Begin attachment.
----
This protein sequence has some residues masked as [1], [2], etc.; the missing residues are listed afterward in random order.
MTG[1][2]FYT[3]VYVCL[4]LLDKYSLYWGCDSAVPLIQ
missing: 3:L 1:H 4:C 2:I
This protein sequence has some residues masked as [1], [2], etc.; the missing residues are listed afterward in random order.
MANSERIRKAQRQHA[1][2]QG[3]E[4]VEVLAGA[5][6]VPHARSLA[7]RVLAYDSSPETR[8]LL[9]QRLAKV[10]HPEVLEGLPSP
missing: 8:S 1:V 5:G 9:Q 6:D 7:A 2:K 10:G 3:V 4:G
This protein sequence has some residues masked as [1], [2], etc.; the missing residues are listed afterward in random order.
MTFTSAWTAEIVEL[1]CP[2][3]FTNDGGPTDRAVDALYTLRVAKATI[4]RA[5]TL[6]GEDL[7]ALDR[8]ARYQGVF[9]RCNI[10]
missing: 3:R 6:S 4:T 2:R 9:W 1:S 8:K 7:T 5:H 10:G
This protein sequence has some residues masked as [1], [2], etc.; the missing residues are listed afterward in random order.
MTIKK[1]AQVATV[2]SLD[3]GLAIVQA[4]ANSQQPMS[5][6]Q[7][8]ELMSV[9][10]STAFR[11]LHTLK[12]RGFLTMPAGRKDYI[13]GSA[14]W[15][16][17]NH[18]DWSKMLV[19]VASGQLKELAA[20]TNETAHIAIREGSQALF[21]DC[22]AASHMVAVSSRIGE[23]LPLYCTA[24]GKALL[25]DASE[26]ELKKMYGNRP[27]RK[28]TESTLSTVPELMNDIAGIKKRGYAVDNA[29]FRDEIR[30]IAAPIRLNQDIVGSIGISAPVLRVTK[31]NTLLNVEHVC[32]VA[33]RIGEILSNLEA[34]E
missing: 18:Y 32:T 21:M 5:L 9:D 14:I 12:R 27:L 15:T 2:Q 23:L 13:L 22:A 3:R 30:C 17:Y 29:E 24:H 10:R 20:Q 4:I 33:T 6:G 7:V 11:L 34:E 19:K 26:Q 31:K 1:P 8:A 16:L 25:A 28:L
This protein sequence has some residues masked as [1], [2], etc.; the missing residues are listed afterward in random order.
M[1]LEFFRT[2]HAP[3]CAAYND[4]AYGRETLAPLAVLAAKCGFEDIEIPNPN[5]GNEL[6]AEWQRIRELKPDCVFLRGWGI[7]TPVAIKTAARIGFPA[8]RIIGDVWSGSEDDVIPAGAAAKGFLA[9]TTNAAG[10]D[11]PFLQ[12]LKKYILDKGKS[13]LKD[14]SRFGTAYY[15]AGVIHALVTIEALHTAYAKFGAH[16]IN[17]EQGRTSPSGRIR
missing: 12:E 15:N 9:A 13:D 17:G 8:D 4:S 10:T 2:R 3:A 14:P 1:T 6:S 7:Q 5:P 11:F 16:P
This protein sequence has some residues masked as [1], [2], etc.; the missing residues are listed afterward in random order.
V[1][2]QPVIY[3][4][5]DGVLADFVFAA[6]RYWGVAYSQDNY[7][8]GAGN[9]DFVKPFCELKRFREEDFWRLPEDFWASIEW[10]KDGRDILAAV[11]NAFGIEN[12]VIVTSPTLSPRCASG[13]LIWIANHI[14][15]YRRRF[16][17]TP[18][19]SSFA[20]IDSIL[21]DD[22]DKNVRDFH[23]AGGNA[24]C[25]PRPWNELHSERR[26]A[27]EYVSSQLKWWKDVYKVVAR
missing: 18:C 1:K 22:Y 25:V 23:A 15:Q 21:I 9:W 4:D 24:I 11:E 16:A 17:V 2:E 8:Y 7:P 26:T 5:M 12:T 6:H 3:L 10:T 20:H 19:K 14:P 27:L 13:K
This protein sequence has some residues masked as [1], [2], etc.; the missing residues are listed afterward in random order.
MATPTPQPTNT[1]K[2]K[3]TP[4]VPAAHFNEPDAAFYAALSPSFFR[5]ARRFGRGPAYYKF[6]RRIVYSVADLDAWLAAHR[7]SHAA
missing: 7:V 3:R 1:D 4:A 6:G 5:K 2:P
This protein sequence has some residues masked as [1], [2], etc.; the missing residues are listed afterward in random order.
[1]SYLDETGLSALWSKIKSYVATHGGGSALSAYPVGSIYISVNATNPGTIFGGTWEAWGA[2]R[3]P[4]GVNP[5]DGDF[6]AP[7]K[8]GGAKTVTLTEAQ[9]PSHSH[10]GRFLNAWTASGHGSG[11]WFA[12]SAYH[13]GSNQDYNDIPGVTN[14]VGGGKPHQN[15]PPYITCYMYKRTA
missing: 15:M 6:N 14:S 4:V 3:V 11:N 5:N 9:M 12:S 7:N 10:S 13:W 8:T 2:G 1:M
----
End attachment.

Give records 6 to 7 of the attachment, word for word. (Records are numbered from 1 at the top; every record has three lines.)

This protein sequence has some residues masked as [1], [2], etc.; the missing residues are listed afterward in random order.
V[1][2]QPVIY[3][4][5]DGVLADFVFAA[6]RYWGVAYSQDNY[7][8]GAGN[9]DFVKPFCELKRFREEDFWRLPEDFWASIEW[10]KDGRDILAAV[11]NAFGIEN[12]VIVTSPTLSPRCASG[13]LIWIANHI[14][15]YRRRF[16][17]TP[18][19]SSFA[20]IDSIL[21]DD[22]DKNVRDFH[23]AGGNA[24]C[25]PRPWNELHSERR[26]A[27]EYVSSQLKWWKDVYKVVAR
missing: 18:C 1:K 22:Y 25:V 23:A 15:Q 21:I 9:W 4:D 24:I 11:E 16:A 17:V 2:E 8:Y 7:P 26:T 5:M 12:T 6:H 3:L 10:T 20:H 19:K 14:P 27:L 13:K
This protein sequence has some residues masked as [1], [2], etc.; the missing residues are listed afterward in random order.
MATPTPQPTNT[1]K[2]K[3]TP[4]VPAAHFNEPDAAFYAALSPSFFR[5]ARRFGRGPAYYKF[6]RRIVYSVADLDAWLAAHR[7]SHAA
missing: 7:V 3:R 1:D 4:A 6:G 5:K 2:P